Young Adult (or simply YA) fiction has grown into something beyond a mere age-regulated genre. It has always held gems of literature but over the past few years in particular we have most certainly witnessed an explosive growth within and of this genre. I doubt anyone can pinpoint any one reason why but the greater point remains that it has.
YA encompasses every genre under the sun including fantasy, sci-fi, fiction, non-fiction, romance, paranormal, crime, mystery, history, thriller, and yeah every other genre that blooms on this here planet. While the protagonists remain in the teenage/young adult age range (hence the category title “Young Adult”) the themes transcend age and the messages strike intrigue and conflict within all.
Somewhere sometime a massive everlasting myth spread through western culture claiming that high school is the greatest obstacle in life and after that college is a party and after that, well, what does anything post-college really matter anyhow? Adults have their lives put together, right? It’s utterly ridiculous! High school is not the most difficult obstacle in life for everyone, college is not just a party for most, and what happens after all of that schooling is a terrifying quagmire of challenges except this time you’re largely on your own with no textbooks, syllabus outlines, or guidance councilors (or actually I guess they’re just called therapists in the adult world). The thing, that many non-YA fans miss and many YA-fans appreciate, is that no matter our age or walk of life we are all faced with similar hardships and although they may differ minutely or greatly in technicality the core struggles remain the same. YA fiction has nailed this key ingredient and it is one of the strong elements that I believe has aided this massive expansion of YA fans from pre-teens to well-seasoned adults.
A prime and obvious example would be The Hunger Games, which is indeed a book I read in middle school and a book that was written for kids and young adults, but it became a book that swallowed the media industry, it became a film series that stole the charts, it’s becoming theme park in Atlanta, it is held in high regard by little kids running around with toy bows and arrows to seniors who take it in with wisdom and knowing. But the main character is sixteen! YES! And that both matters not and makes all the difference.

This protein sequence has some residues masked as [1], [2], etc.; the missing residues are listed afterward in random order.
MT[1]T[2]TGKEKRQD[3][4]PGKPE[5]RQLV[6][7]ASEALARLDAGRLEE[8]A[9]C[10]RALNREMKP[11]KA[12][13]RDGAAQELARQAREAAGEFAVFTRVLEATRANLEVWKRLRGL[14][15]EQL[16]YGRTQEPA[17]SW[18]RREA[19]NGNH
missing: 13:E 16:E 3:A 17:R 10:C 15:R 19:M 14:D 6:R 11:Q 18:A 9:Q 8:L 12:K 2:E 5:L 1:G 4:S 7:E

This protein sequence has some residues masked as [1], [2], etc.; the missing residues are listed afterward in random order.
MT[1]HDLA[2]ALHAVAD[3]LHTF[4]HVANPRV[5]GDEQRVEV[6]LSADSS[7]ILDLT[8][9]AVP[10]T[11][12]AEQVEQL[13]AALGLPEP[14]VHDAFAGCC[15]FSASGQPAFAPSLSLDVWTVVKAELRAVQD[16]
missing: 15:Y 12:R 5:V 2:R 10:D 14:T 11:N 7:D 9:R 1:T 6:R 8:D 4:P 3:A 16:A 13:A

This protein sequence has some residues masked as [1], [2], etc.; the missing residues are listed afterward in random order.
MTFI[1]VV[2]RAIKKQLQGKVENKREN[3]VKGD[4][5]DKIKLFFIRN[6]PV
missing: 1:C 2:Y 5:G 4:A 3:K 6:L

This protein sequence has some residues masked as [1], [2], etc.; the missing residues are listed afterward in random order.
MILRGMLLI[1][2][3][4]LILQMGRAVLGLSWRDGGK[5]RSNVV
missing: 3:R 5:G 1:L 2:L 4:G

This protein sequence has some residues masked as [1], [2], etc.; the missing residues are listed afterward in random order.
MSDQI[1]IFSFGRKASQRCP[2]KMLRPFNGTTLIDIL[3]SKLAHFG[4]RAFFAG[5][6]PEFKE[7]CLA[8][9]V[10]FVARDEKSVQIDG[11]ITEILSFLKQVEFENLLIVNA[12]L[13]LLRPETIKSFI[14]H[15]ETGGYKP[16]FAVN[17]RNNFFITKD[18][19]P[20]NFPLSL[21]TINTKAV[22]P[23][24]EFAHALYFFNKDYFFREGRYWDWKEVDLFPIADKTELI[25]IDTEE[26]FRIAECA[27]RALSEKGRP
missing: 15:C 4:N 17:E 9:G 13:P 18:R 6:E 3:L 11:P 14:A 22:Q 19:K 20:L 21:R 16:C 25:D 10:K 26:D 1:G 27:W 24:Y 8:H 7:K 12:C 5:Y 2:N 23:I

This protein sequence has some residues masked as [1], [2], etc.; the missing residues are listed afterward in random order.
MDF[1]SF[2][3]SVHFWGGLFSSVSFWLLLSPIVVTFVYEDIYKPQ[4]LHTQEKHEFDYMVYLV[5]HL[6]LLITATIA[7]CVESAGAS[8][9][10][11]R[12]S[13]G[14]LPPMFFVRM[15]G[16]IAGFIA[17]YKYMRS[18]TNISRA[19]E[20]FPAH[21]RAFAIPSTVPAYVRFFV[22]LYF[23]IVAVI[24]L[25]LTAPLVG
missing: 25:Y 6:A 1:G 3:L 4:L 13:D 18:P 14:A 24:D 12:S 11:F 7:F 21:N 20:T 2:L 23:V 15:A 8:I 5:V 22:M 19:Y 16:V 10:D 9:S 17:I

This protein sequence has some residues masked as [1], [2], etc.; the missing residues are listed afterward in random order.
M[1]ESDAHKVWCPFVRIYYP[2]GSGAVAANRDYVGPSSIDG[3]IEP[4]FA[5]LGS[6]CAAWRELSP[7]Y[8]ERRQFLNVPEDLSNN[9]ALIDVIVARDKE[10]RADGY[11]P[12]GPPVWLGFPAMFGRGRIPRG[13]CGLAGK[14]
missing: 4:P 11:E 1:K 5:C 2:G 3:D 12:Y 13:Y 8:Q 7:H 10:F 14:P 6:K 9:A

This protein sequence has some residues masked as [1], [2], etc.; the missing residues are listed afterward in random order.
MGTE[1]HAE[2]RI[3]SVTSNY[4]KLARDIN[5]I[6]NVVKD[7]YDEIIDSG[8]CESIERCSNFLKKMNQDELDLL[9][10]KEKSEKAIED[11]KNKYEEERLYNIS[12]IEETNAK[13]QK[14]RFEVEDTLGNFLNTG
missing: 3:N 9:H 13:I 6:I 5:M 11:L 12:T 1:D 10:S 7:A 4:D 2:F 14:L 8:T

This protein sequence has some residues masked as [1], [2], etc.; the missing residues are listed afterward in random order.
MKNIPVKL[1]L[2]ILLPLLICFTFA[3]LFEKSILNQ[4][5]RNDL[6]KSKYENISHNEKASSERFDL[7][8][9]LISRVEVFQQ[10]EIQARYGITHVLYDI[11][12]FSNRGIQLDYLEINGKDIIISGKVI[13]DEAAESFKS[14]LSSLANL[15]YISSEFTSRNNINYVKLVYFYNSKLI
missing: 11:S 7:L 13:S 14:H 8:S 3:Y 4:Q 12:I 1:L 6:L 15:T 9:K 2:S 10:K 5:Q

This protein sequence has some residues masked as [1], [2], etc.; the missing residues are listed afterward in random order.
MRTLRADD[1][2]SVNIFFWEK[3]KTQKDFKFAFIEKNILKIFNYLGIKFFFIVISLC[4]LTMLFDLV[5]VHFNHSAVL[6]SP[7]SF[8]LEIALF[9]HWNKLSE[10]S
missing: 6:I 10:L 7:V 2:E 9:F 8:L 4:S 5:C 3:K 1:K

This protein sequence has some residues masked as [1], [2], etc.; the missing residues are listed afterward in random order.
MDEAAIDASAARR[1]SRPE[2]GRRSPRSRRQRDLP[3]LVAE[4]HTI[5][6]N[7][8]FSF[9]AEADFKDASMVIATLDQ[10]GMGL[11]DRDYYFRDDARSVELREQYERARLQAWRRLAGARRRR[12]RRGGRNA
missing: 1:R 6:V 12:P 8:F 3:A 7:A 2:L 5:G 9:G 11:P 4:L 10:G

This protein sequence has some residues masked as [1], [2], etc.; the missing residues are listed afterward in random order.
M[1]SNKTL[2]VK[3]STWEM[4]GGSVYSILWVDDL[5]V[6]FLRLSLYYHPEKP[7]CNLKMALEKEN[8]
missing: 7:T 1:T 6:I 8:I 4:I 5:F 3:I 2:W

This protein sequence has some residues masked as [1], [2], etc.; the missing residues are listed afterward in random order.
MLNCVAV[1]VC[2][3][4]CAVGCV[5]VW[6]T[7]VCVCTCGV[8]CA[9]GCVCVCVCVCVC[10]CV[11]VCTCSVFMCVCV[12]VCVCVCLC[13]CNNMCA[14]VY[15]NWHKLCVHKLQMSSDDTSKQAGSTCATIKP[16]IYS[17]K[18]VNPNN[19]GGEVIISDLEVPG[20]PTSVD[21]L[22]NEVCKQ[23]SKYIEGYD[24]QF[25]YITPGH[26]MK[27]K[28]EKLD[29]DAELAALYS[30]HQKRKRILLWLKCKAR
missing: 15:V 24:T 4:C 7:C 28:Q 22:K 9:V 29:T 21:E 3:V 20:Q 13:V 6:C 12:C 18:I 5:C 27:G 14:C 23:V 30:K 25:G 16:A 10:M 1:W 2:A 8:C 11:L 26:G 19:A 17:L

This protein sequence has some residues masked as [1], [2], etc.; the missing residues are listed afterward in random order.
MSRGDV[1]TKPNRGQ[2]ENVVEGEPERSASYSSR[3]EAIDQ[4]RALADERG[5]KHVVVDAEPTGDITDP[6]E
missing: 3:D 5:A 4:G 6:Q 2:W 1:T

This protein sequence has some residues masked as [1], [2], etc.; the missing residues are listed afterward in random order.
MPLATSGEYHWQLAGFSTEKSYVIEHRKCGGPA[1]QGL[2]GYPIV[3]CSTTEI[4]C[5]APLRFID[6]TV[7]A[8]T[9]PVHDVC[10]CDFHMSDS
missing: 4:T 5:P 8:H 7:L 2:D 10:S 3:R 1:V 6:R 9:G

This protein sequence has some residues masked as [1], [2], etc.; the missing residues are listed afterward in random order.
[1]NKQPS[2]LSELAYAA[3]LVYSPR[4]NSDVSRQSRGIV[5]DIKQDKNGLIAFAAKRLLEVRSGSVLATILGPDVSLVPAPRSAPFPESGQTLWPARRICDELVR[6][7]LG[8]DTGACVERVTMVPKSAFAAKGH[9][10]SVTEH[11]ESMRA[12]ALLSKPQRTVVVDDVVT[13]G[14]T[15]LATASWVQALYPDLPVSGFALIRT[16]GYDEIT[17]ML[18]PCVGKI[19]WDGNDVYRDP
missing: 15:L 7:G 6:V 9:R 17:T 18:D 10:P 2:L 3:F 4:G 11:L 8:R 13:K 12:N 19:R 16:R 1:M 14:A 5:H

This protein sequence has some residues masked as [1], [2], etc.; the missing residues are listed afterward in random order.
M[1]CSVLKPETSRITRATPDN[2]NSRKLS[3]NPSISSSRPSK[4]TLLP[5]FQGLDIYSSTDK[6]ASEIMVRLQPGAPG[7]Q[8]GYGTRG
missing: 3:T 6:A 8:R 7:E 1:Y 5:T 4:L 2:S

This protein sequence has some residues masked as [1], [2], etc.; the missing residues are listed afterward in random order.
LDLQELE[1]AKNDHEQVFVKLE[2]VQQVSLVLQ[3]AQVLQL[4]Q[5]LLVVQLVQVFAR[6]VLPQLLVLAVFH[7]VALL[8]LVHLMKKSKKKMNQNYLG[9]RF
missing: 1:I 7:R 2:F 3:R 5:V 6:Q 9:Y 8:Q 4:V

It matters not because the themes, the challenges, the moral complications, the message, it’s all there and it all rings deadly true. It is something that kids can play at, teens can connect to, and adults can nod in weary knowing. The added bonus that the protagonist is female and exudes many admirable qualities is huge and has aided in the striving steps towards gender equality. It shows little girls that they can be strong and fearless and do whatever they want to do in either dress or pants.
It makes all the difference that the protagonist is a teenager because it speaks volumes to our youth showing them that they may be going through a whirlpool of changes, emotions, pressures, and worse but here is someone who is also just a “kid” but managed to help ignite a change in her world. Maybe Katniss Everdeen is just fiction but the principle is there and teens will reach out to it hungrily starved for meaning, purpose, identity, significance, and hope that they may actually do something useful one day that, even if only in its small way, may change the world just a bit for the better. And the fact that the protagonist is a teenager forces meaning into the usually empty slogan of “the future generation” grasping adults and holding their faces in the truth refusing to let them turn back away in ignorance. Kids are the future generation, they will rule this world one day, and those before them will return to dust in the ground. Do you want a future of strong, compassionate, hopeful, and morally sound leaders? Or do you want a future of self-defeatist, belittled, and stunted beings still grappling in a world for equality, respect, and just an ounce of understanding.